The members of Great Britain’s basketball team stood side by side, their arms slung over each other’s shoulders, coaches on one end of the row, players on the other.

For 45 seconds before their EuroBasket game in Milan on Thursday afternoon, they listened to the national anthem of Great Britain, with the crescendo building toward the traditional finish.

”God save the Queen,” some of them sang, perhaps for the final time.

It was a most unusual set of circumstances to play a basketball game, a group of 12 representing their nation less than two hours after the death of Queen Elizabeth II – Britain’s longest-reigning monarch, one who held the throne for 70 years – was announced.

The outcome didn’t matter much: the team lost to Italy, 90-56.

”I mean, she’s the only leader of our nation that we’ve known,” Great Britain forward Dan Clark said. ”The amount of respect that she has and the way she’s carried herself as a leader for so many years and in such a long reign, it’s remarkable.”

Many other sporting events in Britain were called off once the Queen’s passing was announced, including some golf, cricket, horse racing, rugby and cycling competitions.

In Milan, the Queen’s life was remembered pregame, a hastily assembled tribute by EuroBasket organizers. After the anthems played and a brief warm-up session took place, the starters from both teams gathered at midcourt just before tip-off for a moment of silence.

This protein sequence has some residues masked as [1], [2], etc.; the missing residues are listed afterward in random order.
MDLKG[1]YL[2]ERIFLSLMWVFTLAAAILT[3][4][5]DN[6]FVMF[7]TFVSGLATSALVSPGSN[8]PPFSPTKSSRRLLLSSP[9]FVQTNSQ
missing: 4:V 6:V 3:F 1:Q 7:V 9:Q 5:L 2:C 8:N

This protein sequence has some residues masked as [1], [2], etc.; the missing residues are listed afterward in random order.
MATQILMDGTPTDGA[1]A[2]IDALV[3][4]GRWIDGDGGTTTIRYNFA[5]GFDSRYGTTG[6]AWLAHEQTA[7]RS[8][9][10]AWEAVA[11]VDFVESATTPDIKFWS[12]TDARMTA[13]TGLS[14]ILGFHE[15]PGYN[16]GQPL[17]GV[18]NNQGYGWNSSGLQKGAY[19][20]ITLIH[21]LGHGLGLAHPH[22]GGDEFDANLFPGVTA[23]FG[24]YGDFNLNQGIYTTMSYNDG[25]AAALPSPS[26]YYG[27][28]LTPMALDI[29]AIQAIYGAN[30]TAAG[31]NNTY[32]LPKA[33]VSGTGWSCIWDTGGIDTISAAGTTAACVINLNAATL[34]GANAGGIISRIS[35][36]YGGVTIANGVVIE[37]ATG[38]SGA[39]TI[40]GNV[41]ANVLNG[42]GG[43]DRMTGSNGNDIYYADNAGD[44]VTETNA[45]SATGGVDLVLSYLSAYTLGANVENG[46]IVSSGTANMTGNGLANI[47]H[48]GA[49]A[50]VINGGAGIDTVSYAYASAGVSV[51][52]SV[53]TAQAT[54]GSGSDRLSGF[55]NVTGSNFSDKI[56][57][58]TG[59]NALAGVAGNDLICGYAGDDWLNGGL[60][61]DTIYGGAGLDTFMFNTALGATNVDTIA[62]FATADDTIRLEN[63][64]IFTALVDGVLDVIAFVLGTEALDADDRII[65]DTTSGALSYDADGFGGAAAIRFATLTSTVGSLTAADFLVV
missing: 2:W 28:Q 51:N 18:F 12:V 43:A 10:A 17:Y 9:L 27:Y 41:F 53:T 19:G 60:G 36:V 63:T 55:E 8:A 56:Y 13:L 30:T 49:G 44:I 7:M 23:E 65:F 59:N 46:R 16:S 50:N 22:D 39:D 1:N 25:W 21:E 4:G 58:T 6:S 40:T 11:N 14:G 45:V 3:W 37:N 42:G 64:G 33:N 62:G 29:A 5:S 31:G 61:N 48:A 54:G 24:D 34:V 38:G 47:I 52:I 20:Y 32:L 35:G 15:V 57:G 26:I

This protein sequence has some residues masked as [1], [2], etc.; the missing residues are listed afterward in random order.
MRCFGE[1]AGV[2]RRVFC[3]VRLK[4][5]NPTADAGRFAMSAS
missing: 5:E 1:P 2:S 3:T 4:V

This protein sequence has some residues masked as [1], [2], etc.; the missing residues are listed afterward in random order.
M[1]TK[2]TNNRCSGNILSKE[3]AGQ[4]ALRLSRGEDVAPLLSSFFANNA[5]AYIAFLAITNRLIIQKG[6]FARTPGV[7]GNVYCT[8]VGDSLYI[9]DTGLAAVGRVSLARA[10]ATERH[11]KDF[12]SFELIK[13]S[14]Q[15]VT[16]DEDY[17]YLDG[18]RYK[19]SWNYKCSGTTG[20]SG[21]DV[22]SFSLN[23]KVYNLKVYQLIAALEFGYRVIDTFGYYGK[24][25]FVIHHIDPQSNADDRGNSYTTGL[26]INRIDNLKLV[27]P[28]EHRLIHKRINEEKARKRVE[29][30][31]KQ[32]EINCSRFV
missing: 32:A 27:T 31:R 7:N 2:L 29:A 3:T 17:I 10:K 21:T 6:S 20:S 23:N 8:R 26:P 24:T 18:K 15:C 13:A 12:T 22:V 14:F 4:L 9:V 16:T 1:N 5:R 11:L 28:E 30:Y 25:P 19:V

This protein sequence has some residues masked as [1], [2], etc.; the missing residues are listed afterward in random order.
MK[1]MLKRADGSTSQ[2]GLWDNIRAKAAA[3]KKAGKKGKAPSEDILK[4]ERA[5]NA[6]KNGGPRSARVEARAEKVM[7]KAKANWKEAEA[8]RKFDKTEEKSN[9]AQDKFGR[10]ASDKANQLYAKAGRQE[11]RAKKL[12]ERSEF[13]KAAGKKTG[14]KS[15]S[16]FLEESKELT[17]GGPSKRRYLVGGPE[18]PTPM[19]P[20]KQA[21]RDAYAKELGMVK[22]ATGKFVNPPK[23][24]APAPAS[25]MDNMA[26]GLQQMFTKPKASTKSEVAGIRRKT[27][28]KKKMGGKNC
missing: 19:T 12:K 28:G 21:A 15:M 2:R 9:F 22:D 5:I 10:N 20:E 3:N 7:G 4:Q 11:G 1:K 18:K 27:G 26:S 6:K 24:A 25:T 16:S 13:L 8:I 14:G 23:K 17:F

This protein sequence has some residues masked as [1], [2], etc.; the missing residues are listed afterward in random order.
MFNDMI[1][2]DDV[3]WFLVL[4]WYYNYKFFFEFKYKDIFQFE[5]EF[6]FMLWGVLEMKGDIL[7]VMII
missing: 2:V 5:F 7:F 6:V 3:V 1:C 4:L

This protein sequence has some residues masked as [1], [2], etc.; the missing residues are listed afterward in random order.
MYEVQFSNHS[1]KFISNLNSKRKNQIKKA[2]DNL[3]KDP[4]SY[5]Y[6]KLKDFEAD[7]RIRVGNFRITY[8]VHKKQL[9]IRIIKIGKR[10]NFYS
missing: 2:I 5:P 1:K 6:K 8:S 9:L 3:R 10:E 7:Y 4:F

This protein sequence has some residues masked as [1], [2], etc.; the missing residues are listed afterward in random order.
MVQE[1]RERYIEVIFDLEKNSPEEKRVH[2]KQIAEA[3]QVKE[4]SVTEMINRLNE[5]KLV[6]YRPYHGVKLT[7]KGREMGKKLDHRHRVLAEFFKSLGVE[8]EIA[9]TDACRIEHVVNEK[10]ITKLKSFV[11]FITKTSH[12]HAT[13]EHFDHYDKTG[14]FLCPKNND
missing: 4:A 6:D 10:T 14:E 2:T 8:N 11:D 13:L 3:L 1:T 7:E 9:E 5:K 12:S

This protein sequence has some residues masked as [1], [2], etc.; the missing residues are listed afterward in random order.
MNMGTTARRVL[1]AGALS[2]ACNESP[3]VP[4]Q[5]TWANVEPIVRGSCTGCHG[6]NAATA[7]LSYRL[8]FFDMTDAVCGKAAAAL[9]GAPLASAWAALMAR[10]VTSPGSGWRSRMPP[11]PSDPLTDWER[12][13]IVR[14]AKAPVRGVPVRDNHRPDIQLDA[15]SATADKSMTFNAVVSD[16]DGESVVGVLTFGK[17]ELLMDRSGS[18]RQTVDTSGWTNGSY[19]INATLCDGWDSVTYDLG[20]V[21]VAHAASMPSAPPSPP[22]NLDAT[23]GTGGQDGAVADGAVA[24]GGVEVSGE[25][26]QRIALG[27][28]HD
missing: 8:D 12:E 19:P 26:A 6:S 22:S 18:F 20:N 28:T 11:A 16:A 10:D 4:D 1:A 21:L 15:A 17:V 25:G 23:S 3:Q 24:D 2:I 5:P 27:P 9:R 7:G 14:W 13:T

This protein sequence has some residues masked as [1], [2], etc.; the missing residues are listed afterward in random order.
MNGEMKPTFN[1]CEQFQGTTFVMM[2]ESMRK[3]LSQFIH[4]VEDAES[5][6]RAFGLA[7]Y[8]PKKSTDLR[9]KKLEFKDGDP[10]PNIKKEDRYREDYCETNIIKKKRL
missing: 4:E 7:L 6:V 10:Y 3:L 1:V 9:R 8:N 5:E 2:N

Fans applauded politely while a brief tribute to the Queen was read, and then the arena went completely quiet for about 30 seconds. Some in the crowd held the British flag in the air. Britain’s players stood together in a semi-circle, hands clasped behind their backs for the moment.

”It’s just hard,” said Britain coach Nathan Reinking, who was born in Ohio and holds dual British-American citizenship. ”That’s who you play for. You play for the country. And she’s been at the forefront for so many years … it was a different, challenging situation to go through.”

Britain (0-5) had already been eliminated from the knockout round of the tournament, which serves as the European championships. There were 24 teams that made the group stage; only 16 go to Berlin this weekend to start the next round.

That means it’s unclear when the next instance of the team standing for the national anthem before a game will take place. But when that happens, now in honor of King Charles III, the anthem will build toward a new ending.

It’ll be ”God save the King” now.

”It was a strange, difficult moment,” Reinking said. ”You just get through it.”

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